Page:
When to mow
Mowing height should be maintained at 2.5 inches in spring and fall. June through August, cutting height should be 3 inches. Each time the grass grows 1/3 taller than the specified height or about 1 inch you should mow again. Clippings should be left on the lawn after each cutting unless excessive.
When to water
No one single factor has more impact on the results of lawn fertilizing than water. Fertilizer simply won’t work without the growth caused from water. Watering should be weekly April, May and October. Watering should be bi-weekly or every 4 days June-September. This will vary with weather patterns. Rainfall should always be taken into consideration. Sprinklers should be left in one area until 1 inch of water is dispersed for weekly watering, or 1/2 inch for bi-weekly watering. Watering is most cost effective when it is applied regularly and for properly timed intervals. You will realize the best results from your lawn service with regular watering.
Thatch is a layer of living and dead stems and roots between the base of the grass plant to the soil surface. On newly harvested sod it is the dark brown layer binding the sod together. Thatch development will vary between turf types. A layer of ½ inch or less is considered a healthy level. Greater than ½ inch will require management of the thatch. This is best accomplished through core aeration, done in late spring or early fall.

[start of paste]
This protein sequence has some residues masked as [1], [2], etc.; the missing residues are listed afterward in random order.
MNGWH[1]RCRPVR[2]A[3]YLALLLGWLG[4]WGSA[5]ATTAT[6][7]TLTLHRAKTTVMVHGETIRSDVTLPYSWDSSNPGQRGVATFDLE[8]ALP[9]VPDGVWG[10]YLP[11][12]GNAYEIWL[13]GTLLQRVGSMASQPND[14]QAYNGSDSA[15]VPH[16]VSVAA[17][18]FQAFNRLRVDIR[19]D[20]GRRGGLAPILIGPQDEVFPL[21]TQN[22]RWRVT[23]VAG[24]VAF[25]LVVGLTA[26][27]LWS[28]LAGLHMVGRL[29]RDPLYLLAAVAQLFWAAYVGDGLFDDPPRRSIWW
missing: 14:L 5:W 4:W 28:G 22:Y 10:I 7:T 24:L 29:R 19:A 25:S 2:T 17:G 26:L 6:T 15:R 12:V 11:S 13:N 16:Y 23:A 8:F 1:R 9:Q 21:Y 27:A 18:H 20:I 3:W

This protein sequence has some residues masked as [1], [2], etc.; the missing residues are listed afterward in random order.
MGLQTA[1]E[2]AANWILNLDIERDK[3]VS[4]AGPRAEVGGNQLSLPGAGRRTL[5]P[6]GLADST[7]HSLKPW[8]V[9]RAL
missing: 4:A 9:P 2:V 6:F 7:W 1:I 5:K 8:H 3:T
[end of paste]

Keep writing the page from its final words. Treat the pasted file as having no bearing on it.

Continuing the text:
Caring for your lawn can also care for the environment
Managing the environment is everyone’s responsibility. Professional care of your landscape is one way you can benefit the environment. You can reduce the phosphorus run off from your lawn by up to 40% by simply cleaning up the leaves and grass clippings from the street. All organic matter — soil, grass clippings and leaves — can provide nutrients back into the environment. This occurs on manually fertilized and unfertilized turf and plant material. Whether you use a synthetic, organic, or man-made fertilizer or naturally occurring fertilizer, your turf, trees and the environment will benefit when properly used.
Fertilizing and keeping your grass thick and healthy helps the environment in many ways
Green landscape plants, and turf grass are living and breathing organisms, giving off oxygen and consuming CO2 (carbon dioxide). Turf grass also has a cooling effect on the environment and enhances ground water by increasing water filtration, cleansing it as it passes through the soil.